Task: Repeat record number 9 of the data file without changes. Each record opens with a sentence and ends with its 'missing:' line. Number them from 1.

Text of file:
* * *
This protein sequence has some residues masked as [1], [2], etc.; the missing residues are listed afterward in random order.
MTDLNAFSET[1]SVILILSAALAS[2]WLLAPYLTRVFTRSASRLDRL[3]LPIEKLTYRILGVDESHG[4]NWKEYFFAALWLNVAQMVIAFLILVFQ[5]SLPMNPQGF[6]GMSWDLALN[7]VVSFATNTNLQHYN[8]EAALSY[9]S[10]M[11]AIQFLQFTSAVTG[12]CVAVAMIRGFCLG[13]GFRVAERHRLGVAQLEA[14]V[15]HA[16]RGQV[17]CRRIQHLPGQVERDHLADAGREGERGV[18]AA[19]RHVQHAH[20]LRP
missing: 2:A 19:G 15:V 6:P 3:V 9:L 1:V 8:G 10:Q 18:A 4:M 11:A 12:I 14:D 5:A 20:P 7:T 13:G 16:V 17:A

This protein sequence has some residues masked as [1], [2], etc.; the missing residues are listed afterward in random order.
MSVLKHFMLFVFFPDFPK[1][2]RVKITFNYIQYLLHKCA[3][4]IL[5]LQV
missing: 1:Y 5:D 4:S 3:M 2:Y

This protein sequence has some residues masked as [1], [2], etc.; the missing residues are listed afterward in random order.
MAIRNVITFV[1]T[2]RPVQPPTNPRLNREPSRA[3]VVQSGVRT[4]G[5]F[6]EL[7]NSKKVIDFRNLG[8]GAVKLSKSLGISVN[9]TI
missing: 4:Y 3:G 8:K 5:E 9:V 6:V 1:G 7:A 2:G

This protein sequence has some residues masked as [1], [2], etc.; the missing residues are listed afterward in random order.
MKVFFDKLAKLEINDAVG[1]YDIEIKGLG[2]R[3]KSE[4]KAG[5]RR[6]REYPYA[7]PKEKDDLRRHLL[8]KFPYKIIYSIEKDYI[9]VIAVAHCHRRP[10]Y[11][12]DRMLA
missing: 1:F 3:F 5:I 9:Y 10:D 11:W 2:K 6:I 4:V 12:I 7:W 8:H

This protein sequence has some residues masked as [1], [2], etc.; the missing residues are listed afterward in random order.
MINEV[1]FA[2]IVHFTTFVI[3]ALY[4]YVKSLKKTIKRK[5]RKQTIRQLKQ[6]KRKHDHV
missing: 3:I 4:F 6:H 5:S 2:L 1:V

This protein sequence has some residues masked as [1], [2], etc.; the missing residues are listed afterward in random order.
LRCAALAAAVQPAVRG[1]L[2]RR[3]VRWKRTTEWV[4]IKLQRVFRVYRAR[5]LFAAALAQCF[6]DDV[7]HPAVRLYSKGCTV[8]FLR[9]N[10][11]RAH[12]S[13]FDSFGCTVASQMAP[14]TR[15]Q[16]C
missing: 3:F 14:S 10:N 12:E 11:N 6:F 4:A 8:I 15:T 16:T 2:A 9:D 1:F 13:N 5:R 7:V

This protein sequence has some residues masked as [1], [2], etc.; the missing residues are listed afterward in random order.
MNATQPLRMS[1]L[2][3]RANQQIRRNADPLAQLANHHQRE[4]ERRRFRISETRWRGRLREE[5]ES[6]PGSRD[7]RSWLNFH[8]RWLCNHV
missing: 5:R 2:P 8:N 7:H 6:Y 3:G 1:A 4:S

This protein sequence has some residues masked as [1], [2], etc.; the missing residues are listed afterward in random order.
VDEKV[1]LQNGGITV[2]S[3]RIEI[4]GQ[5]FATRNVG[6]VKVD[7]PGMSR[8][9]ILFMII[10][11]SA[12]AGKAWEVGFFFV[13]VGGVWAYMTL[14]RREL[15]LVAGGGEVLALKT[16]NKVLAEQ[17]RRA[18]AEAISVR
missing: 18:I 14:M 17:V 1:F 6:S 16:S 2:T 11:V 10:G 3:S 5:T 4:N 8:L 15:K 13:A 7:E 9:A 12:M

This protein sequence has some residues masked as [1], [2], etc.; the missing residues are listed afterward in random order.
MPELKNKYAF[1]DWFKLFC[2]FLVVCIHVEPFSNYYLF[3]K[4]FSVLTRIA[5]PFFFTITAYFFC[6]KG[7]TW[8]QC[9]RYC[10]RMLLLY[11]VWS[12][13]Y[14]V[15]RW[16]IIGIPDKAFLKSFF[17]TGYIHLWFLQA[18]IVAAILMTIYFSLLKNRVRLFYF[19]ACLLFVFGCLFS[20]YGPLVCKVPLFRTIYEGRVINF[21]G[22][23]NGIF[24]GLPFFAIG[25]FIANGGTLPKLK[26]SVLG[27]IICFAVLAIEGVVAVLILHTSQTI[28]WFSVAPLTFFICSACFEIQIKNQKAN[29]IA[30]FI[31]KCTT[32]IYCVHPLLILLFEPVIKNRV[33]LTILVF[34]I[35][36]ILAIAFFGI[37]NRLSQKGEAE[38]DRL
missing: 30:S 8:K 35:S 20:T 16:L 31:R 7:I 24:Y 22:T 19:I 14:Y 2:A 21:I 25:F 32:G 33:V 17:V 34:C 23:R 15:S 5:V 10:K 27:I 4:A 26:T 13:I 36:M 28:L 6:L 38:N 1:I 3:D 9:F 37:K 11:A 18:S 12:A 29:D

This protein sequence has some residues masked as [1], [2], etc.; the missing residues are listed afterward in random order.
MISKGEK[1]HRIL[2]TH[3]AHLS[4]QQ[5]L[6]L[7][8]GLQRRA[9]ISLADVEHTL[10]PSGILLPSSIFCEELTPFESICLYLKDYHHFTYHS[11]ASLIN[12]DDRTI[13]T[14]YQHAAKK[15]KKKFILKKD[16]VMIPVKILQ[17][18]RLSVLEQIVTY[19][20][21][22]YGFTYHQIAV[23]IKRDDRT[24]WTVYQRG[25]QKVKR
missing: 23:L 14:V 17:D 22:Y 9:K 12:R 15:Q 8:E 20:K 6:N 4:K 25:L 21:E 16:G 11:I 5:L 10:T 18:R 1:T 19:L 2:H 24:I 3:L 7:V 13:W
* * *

This protein sequence has some residues masked as [1], [2], etc.; the missing residues are listed afterward in random order.
MPELKNKYAF[1]DWFKLFC[2]FLVVCIHVEPFSNYYLF[3]K[4]FSVLTRIA[5]PFFFTITAYFFC[6]KG[7]TW[8]QC[9]RYC[10]RMLLLY[11]VWS[12][13]Y[14]V[15]RW[16]IIGIPDKAFLKSFF[17]TGYIHLWFLQA[18]IVAAILMTIYFSLLKNRVRLFYF[19]ACLLFVFGCLFS[20]YGPLVCKVPLFRTIYEGRVINF[21]G[22][23]NGIF[24]GLPFFAIG[25]FIANGGTLPKLK[26]SVLG[27]IICFAVLAIEGVVAVLILHTSQTI[28]WFSVAPLTFFICSACFEIQIKNQKAN[29]IA[30]FI[31]KCTT[32]IYCVHPLLILLFEPVIKNRV[33]LTILVF[34]I[35][36]ILAIAFFGI[37]NRLSQKGEAE[38]DRL
missing: 30:S 8:K 35:S 20:T 16:L 31:R 7:I 24:Y 22:T 19:I 14:Y 2:A 21:I 25:F 32:G 33:V 17:V 34:C 23:R 15:S 5:V 10:K 27:I 4:A 26:T 13:I 36:M 28:L 6:L 38:N 1:I 3:D 9:F 37:K 11:A 18:S 12:A 29:D